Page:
The state of Maryland and, I believe, the C & O Canal, they've had a plan going back to the 1970s to do something with the quarry, to build some kind of visitor park or something. And they just never had the funds to do it. Which is really too bad. I think this would be a great park. And especially after seeing what Stafford County has done with Government Island.

SHEIR

00:04:20
Government Island is the Virginia Quarry that provided aquia sandstone for a bunch of famous projects including the White House and the U.S. Capital. Stafford County recently transformed the old quarry into an archeological site and park.

PECK

00:04:32
It's a great place to go watch birds and they've got signs all over it. You can walk among all the quarries. It's really, really cool. So A plus to Stafford County for doing that.

SHEIR

00:04:40
Whether Montgomery County will receive similarly high marks remains to be seen. In the meantime, Peck hopes more people will learn about the Seneca Quarry or at least learn it exists. We've past a few people here on this path, some joggers, some dog walkers, a guy on a bike. Do you think they have any idea about the history of, I mean, what they're walking by, what they're jogging by, what they're biking by?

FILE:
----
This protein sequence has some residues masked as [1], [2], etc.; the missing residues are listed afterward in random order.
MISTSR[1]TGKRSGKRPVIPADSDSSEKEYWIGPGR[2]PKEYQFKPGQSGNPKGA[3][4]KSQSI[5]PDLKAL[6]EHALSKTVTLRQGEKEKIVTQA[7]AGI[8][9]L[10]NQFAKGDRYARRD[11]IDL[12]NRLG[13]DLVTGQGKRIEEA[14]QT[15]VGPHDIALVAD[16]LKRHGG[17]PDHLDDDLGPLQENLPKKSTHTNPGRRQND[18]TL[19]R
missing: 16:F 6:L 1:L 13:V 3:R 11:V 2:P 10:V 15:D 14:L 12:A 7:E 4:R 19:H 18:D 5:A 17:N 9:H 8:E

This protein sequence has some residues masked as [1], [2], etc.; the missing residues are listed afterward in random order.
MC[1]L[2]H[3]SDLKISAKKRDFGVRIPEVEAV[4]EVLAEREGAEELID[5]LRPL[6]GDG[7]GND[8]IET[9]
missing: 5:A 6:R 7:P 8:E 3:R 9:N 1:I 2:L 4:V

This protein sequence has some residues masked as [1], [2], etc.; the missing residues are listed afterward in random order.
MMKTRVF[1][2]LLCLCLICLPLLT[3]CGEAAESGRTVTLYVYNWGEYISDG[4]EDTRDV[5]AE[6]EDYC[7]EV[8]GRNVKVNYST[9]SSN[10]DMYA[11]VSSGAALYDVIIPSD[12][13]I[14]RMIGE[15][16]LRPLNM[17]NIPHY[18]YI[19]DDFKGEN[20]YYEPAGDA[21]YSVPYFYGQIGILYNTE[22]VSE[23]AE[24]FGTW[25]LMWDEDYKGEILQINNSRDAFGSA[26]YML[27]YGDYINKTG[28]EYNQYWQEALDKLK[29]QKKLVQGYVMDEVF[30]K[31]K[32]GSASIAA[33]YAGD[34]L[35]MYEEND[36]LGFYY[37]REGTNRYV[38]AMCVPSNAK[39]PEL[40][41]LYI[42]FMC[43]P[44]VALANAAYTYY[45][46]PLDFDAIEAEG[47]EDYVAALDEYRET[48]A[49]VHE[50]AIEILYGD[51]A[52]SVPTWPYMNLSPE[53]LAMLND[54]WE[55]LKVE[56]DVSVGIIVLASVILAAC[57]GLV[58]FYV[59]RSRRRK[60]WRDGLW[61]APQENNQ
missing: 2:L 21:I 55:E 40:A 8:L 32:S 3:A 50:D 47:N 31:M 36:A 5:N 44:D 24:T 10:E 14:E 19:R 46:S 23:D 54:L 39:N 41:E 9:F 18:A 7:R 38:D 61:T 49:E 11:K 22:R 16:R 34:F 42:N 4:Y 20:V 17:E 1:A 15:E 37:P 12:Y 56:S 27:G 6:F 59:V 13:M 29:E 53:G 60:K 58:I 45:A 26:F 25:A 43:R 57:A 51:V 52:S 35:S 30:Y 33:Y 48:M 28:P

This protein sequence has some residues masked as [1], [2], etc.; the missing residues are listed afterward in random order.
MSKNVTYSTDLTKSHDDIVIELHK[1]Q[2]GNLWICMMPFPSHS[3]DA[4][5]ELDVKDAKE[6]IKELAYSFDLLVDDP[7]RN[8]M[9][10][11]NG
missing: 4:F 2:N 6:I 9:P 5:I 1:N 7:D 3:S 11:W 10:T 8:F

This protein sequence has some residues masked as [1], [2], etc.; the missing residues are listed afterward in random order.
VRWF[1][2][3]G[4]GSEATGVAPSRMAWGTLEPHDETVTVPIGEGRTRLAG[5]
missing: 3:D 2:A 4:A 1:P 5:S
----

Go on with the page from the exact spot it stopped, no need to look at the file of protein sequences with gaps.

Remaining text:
PECK

00:05:00
I doubt anyone knows. There's not a sign to explain, hey, this is the place where the Smithsonian Castle was cut. But so much significance of our nation's history, of our capital city history, came about here through this quarry.

SHEIR

00:05:13
This quarry that Garrett Peck, for one, views as a regional treasure, a gem, a near forgotten diamond in the tried and a true rough. Garrett Peck is the author of "The Potomac River: A History and Guide," newly published by History Press. To see photographs of the Seneca Quarry and Mill, as well as some of the local structures built using that bright red sandstone, visit our website, metroconnection.org.